There are two things most strategist gamers love. A table covered in pieces representing their massive army, slowly flanking an enemy company trying to hide while they setup an ambush on another side of the world and of course, a good old fashion real time strategy video game. R.U.S.E., the new World War II game developed by Eugen Systems and published by our friends at Ubisoft, takes all these elements, and throws them together to make a solid RTS game that takes awhile to get going, and requires a great deal of patience at times, but if its your style of game... You might be in for a treat.
At it's core, R.U.S.E. is a RTS the employs the standard mechanics you'd expect, but when you start to dig a little you find a rather deep game reliant on a lot of strategic planning and well executed ruses, hence the name. One of the aspects of R.U.S.E, as the name suggest, has a system in place that really changes things from the way you would normally play an RTS. A ruse is a skill that you can make use of to help spoil the plans or your enemy in a variety of ways. Some of them are designed to give you a little extra information that could help turn the tide, others help hide information from your enemies and help you disguise and attack and finally some are designed to be all out bluffs designed to fool your opponent into thinking one thing, while youre doing the other.
Battles play out on a large scale battlefield in which you can zoom right out and see the big picture, displayed as a table top war game with units represented by stacks of chips similar to your typical war based board games. Zoom right in and you're able to control individual units and micromanage a certain section of the war. For example you could be planning an ambush on an unsuspecting enemy squad in the north and leading in a squad of bombers in the west, while fortifying a base in the south. It's a great mechanic, and one of the most interesting parts of the game.
There are definite concessions made to make up for the large scale scope of the game, with pretty regular graphics and detail on the units, buildings and land in general. They're far from horrible, but as I like to say, they're nothing to write home about. The pacing of the battles themselves are a slightly different from your typical RTS. Perhaps fitting when you take into account the era the game is representing, battles are long and drawn out, moving slowly and relying heavily on your ability to understand and read what your opponent is doing, and adjusting plans that are already well under way in an attempt to outsmart and defeat the enemy, instead of just simply overpowering them.
On the heels of the best of the game, comes the worst... Unfortunately it's the single player campaign. Starting with some lack luster voice acting, and ending with some poor pacing, the single player campaign is tough to get through. They pull the old bait-n-switch by giving you a huge arsenal of tools to tease you with just how powerful you can be, and then they take it sly away! Sadly it takes a long time to get even close to that level again, and by then I'd just a about had enough. I felt like I spent the rest of the game chasing that big moment that never arrived. The campaign walks you through the game not directly holding you hand and can give you some punishing lessons if you don't implement the correct strategy, or don't time your "Ruses" correctly, you'll quickly see your army falling apart, and the end is not far behind.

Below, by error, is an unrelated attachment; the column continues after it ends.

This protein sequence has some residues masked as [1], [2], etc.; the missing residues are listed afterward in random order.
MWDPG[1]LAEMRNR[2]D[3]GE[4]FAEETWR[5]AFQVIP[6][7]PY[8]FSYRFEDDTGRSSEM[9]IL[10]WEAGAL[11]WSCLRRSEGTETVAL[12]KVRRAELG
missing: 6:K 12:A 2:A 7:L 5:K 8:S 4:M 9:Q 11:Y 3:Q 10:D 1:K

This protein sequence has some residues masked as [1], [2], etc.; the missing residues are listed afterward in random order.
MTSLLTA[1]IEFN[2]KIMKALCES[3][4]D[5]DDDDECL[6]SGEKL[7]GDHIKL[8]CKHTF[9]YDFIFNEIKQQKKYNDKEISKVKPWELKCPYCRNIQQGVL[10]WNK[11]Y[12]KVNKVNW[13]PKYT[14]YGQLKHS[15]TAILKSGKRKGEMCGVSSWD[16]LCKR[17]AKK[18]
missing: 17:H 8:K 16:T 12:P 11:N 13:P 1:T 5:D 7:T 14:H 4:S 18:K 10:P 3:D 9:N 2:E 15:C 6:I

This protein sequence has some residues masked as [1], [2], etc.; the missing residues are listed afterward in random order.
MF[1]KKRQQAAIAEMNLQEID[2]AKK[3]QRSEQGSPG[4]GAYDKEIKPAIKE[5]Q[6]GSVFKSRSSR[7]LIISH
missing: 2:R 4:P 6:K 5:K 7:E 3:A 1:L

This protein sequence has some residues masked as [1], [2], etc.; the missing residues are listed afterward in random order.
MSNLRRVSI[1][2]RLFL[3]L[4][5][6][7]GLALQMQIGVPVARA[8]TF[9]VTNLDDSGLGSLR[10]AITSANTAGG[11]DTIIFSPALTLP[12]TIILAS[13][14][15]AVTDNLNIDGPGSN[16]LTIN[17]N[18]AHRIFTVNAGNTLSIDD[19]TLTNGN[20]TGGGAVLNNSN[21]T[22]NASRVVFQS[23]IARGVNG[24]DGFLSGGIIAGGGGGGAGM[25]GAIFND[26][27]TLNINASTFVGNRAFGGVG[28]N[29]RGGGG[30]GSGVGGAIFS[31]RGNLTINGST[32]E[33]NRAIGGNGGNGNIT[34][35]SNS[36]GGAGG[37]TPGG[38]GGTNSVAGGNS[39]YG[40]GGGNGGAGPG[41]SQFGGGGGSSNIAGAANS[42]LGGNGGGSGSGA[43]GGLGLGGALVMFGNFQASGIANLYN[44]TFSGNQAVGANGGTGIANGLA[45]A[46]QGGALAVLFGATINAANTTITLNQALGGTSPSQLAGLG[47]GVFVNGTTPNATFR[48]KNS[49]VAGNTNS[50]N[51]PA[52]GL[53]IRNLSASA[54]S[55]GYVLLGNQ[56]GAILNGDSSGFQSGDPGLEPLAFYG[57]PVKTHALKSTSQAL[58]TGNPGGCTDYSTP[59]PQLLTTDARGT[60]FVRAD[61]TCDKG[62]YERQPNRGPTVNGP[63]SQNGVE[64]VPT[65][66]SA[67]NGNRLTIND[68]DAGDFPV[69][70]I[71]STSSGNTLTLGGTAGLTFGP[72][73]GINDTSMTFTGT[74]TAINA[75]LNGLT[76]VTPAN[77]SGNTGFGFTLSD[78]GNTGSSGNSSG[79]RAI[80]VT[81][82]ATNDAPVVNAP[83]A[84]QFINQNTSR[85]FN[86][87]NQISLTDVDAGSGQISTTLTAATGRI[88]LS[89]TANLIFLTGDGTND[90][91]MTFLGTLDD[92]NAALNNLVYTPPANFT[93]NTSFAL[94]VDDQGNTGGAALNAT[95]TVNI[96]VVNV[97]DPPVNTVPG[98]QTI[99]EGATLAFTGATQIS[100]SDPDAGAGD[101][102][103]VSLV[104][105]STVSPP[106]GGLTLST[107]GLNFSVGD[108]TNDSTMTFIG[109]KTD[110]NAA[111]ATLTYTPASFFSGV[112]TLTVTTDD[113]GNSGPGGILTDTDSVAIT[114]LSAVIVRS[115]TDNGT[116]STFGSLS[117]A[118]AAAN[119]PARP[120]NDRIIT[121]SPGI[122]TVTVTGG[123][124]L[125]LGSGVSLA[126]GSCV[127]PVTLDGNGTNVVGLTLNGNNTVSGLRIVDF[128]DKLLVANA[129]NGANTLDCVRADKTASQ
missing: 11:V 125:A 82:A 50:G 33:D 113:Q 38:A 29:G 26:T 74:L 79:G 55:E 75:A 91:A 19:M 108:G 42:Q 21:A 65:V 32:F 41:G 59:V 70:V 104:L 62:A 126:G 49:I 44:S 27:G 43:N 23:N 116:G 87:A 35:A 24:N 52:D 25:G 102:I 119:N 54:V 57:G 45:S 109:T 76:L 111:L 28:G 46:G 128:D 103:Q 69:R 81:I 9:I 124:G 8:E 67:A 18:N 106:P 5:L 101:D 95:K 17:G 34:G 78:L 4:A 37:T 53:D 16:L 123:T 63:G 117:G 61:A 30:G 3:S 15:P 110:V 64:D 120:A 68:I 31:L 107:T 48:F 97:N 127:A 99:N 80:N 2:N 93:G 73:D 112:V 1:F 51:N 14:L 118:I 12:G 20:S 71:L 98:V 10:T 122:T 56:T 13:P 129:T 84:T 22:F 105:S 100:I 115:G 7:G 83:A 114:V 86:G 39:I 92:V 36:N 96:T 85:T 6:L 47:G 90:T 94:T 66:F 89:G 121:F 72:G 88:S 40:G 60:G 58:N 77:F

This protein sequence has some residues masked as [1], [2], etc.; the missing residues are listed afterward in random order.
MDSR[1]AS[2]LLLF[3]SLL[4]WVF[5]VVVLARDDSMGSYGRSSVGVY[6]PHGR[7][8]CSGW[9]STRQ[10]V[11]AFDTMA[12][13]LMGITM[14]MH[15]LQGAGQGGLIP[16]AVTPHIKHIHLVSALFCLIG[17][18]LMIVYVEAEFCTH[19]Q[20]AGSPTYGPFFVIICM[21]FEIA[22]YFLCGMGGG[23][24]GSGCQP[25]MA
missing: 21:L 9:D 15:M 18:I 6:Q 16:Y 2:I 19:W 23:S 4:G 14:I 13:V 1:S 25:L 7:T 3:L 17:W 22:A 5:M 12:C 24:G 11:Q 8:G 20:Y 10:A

The start of the game, after they pull the aforementioned bait-n-switch are painstakingly slow, it's worse than watching paint dry, but if you can get your way past it, and ignore a thing story line with 3rd rate acting, you will find yourself wrapped up in some rather intense battles, which can be very satisfying when you watch a well laid plan come together, or watching your opponents plans get foiled by some solid planning.
By the mid point of the game, things get easier, and your planning and proactive approach can be ignored for a more responsive one, and I felt that it really took away from the strength of the game, and let's players off a little too easy later on, which is a little backwards.
If you manage to find your way to the end of the campaign, or even if you don't, there are AI skirmishes and online head to head PVP combat options available to you. In typical RTS fashion you have a variety of game types and maps available to you, suited for one on one, two on two, free for all and so on. The factions, in this case countries, are all fairly similar to each other, and make it easy to go from one to the other with just slight advantages and disadvantages to each one.
Overall Eugen Systems delivers an RTS with a solid core, and fantastic gameplay execution but fails to make it shine through a completely forgettable single player campaign. Of course theres more to games these days than its solo game, and for those willing to see past its one major flaw there is a very compelling and fun multiplayer experience waiting for you. Even the AI skirmishes can keep you entertained while you try to hone your skills and develop unbeatable strategies. R.U.S.E is an intriguing take on a well established genre where thinkers and strategists will rise to the top, and those unwilling to plan a head, will quickly find themselves in the middle of a perfectly executed ambush with no hope of coming out alive.
The Way I See It. If you like outsmart your opponent, and are tired of the same old RTS, R.U.S.E. should be right up your alley!